What is PoE?
It was always an issue powering a remote device on a network as in addition to the data connection a power connection has to be provided for the remote device. Devices such as VOIP phones or surveillance cameras are often in locations where it is difficult to obtain a separate power connection.
PoE is designed to overcome this situation by providing the power through the network cable. The early specification catered for the supply of power piggy backed on the data cable (Mode A), or over the unused pairs of a typical Cat 5 or 6 cable (Mode B). This is fine for slower speed networks but for Gigabit Ethernet and faster all 4 pairs in a four pair cable are used and Mode A has to be implemented.
The process is relatively simple. As the ethernet data is in the form of a differential signal a DC voltage level is added at the switch and extracted at the remote device. Power levels are limited and there is voltage drop in the network cable. Maximum injection voltage can be up to 57 volts with current per pair of up to 650ma (type 3) or 950ma (type 4) but this is dependent on the cable and receiving equipment. The higher power devices also incorporate a handshake negotiation to assign the correct power levels.
In summary, low power devices should be a simple plug and play installation. However, for more power hungry installations, a full regard has to be paid to the cabling capabilities and the compatibility between the power injection and remote device.
When to use PoE?
PoE allows you to add devices to hard to reach, remote locations. PoE can be used over existing copper telecom infrastructure.
Its great for wireless devices such as access points, cameras, digital signage and much more.
When not to use PoE?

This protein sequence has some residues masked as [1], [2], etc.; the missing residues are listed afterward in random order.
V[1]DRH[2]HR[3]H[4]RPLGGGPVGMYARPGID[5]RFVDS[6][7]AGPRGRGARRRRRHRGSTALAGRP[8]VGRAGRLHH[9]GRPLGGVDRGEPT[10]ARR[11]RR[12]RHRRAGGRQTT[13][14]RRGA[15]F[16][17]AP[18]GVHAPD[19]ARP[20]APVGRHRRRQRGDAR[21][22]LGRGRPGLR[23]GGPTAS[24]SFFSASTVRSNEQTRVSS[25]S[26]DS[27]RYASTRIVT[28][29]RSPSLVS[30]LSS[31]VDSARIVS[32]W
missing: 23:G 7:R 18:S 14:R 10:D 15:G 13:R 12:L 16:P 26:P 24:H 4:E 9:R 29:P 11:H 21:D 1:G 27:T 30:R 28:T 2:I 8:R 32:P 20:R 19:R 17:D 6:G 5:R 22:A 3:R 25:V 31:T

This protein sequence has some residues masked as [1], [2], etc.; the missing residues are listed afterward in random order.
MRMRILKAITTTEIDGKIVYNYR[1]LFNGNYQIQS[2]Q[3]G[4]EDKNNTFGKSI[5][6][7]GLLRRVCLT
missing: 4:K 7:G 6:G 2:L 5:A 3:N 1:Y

It is not recommended using PoE if you need to send network data over long distances or if you are working in extreme temperatures (unless using industrial grade, wide temperature hardware)
Frequently Asked Questions About PoE
PoE technology works indoors and out, it can work in temperatures ranging from 20~60°C. The latest standard, IEEE 802.3bt supports legacy devices (devices not manufactured as PoE).
1. What type of data speeds does PoE offer?
One cable for data and power, the reason this technology wave is gaining such traction is that power and data speeds are being improved on with each new standard. PoE costs less is delivering higher data speeds than fiber thanks to the use of IEEE 802.3xx technology. The new 802.3bz standard can deliver speeds of 2.5 – 5Gbps over 100m using a Cat- 5/Cat-6 cable.
PoE has more than enough data speed to support devices in a small LAN.
2. What levels of power can PoE deliver?
PoE devices do not need an additional PSU, they are powered with a single ethernet cable. A previously standard IEEE 802.3at developed in 2009 provides 25.5w power. The recently developed standard—IEEE 802.3bt—provides 100W of power.
3. What type of devices does PoE support?
PoE can support a huge range of devices, and that list keeps growing.
- VoIP phones
- IP cameras including pan–tilt–zoom cameras
- Wireless access points
- IPTV decoders
- Network routers
- Intercom and public address systems and hallway speaker amplifiers
- Outdoor roof mounted radios with integrated antennas, 4G/LTE, 802.11 or 802.16 based wireless CPEs (customer premises equipment) used by wireless ISPs
- Industrial control system components including sensors, controllers, meters etc.
- Access control components including help-points, intercoms, entry cards, keyless entry, etc.
- Intelligent lighting controllers and LED Lighting fixtures
- Stage and Theatrical devices, such as networked audio breakout and routing boxes
- Remote point of sale kiosks
- Panel PCs
- Thin Client Pcs
- Inline Ethernet extenders
- PoE Splitters that output the power, often at a different voltage (e.g. 5V), to power a remote device or charge a mobile phone
PoE Product Examples
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